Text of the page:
Carbery happy to take charge in backline, even when it means over-ruling Sexton

A year on from his famous debut, the Athy man is doing more than operating as understudy.

JOEY CARBERY HAS ambitions befitting a man who made his international debut in a win over the All Blacks.

It was just days after his 21st birthday when the slight Athy playmaker was thrust onto the stage at Soldier Field, yet he looked incredibly assured at the tiller as Ireland did what no other Ireland team had done before.

Joey Carbery celebrates winning Source: Dan Sheridan/INPHO

His 22nd birthday was celebrated in more familiar surrounds, far from Chicago; a little kicking practice, some family time before the evening beckoned him back into camp in Carton House. After a year of meteoric rise, spare time is at a premium for the versatile Leinster star, but he’s happy to keep it that way as he works towards fulfilling his ambitions. And it’s that very work which he uses to keep himself grounded.

“The thing that’s probably the most (important to grounding himself) is just how much I want to achieve,” Carbery said at Carton House yesterday.

I want to keep getting better and hopefully maybe become one of the best players in the world. That would be my ambition.

“So if I can keep improving every day and getting better at certain things then will keep me grounded and that makes me want to work harder.”

Much of that work, and indeed the heights he aspires to, involves his team-mate with Leinster and Ireland – one Jonathan Sexton. Carbery calls the Lions 10 ‘a lot to live up’ in terms of standards, but there’s no shortage of effort on either side to bridge those gaps.

“There’s so many times after training I can go up and quiz him on what he has done and what I have done.

“If I sit down in front of a laptop he might pop his head over my shoulder and just say: ‘listen, stay square here, just give more space…’

Jonathan Sexton and Devin Toner Source: Billy Stickland/INPHO

“He’s probably the best person I can learn from in the world at this stage, just on his detail, how well he knows the game. He’s such a good rugby brain, it’s really good just to be able to pick it and it helps me a lot as well, just to be able to see a different view other than just mine.”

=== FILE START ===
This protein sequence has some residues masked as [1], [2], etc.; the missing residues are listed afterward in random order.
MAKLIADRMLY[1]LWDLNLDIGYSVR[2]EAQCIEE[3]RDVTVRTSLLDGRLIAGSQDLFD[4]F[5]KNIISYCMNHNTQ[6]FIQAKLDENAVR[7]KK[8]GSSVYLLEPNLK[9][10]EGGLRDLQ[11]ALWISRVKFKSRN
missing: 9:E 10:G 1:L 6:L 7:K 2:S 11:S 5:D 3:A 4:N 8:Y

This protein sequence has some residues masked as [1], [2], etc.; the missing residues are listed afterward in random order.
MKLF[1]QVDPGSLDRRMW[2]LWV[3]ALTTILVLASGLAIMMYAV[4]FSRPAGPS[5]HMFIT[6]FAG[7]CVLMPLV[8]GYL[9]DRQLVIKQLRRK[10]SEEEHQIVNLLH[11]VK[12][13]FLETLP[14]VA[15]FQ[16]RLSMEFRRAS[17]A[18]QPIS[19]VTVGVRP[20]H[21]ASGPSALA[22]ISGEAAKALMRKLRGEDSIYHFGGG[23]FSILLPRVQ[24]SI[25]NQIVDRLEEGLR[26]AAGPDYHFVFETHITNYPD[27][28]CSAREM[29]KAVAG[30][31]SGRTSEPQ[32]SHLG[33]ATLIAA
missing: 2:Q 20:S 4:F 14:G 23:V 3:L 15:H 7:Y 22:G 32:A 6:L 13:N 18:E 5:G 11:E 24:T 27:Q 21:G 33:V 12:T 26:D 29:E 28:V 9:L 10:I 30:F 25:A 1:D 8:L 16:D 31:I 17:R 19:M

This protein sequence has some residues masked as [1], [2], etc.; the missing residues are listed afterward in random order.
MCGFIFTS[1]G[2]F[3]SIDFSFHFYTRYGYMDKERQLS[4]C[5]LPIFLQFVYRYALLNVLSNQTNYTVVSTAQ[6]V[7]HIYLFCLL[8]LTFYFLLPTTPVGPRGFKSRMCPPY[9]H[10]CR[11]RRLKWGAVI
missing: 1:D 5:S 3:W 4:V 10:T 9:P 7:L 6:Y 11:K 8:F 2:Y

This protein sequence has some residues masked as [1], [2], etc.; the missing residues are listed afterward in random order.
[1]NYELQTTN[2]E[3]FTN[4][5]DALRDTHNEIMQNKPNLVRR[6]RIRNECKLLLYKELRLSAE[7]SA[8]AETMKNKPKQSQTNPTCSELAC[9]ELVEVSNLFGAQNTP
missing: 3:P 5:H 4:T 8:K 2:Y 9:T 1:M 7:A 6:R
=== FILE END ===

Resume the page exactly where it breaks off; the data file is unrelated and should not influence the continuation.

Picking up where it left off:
Yet Carbery’s sheer footballing talent and willingness to be versatile has ensured he is more than just an understudy to Sexton. When deployed at fullback for Leinster he has been able to attack in tandem, a second 10 to step into the line, direct traffic and even overrule Sexton if necessary.

“Stu (Lancaster) has a big mindset of having both sides of attack, so me playing 10 previously and then playing at fullback, it can help being first receiver on the other side to Johnny. We have certain calls that overrule other calls, so if there’s definitely space on, there’s a call for that.

Joey Carbery Source: James Crombie/INPHO

“I think we work quite well together, like if one of us makes a mistake we can call each other up on it and if we do something well it’s like, ‘that worked well, let’s keep doing that’. So it’s good to have two sets of eyes on the pitch.”

With Rob Kearney’s fitness backed by Joe Schmidt’s selection, Carbery looks likely to bide his time and cover the two positions from the replacements bench against South Africa on Saturday. Though the obvious diplomatic response would be to lie and say he is happy playing anywhere, Carbery says out-half is his preferred position. But fullback isn’t a position that necessarily dulls the senses of talented 10s — you need only look as far back as Beauden Barrett.

“You get a lot more space at fullback, especially with the ball in hand. I love open-field running as well, you have more of an opportunity (for that), but when you kick from 10 you normally drop back as well so having that experience from 15 is good as well.

“If you know what is tough to defend as a fullback when you are defending at fullback, you will know when you are at 10 how hard it is for them where you put a ball. I do think they go part and parcel, hand in hand both attack and defence.”

Joey Carbery and Rory Best Source: Billy Stickland/INPHO

A year is an incredibly long time in sport. So 53 weeks after a fresh faced uncapped kid celebrated a 21st birthday in Chicago, Carbery is more than comfortable putting a tight grip on a the reins, whether that comes with a start against Fiji or if called upon sooner to step in for Sexton.

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“That comes with the role of being a 10. You have to be assertive, you have to be dominant with your players. We have loads of calls but even if you make the wrong call if you are assertive and dominant and everyone knows what they are doing, it’s going to be more beneficial than if you’re a bit stop start, a bit unsure.

“A few coaches have been: ‘put your foot down, it’s you who is charge’. It took a while to get used to, but the closer you get to the players and the more bonding you do with them the easier it gets to tell them what to do. You can’t really use that as an excuse, that I was too nervous. You have to just be able to go: ‘okay, I am in charge now’. Just having that mindset of being completely in control helps.”

Talking a good game is one thing, it’s quite another to walk the walk when up against opponents who have the footage and time to figure out how to target you.

“Yeah, exactly. There’s a little bit extra pressure but I see it as a challenge.

“Even if they know me I can still do well. It just shows you’re doing your job well.”

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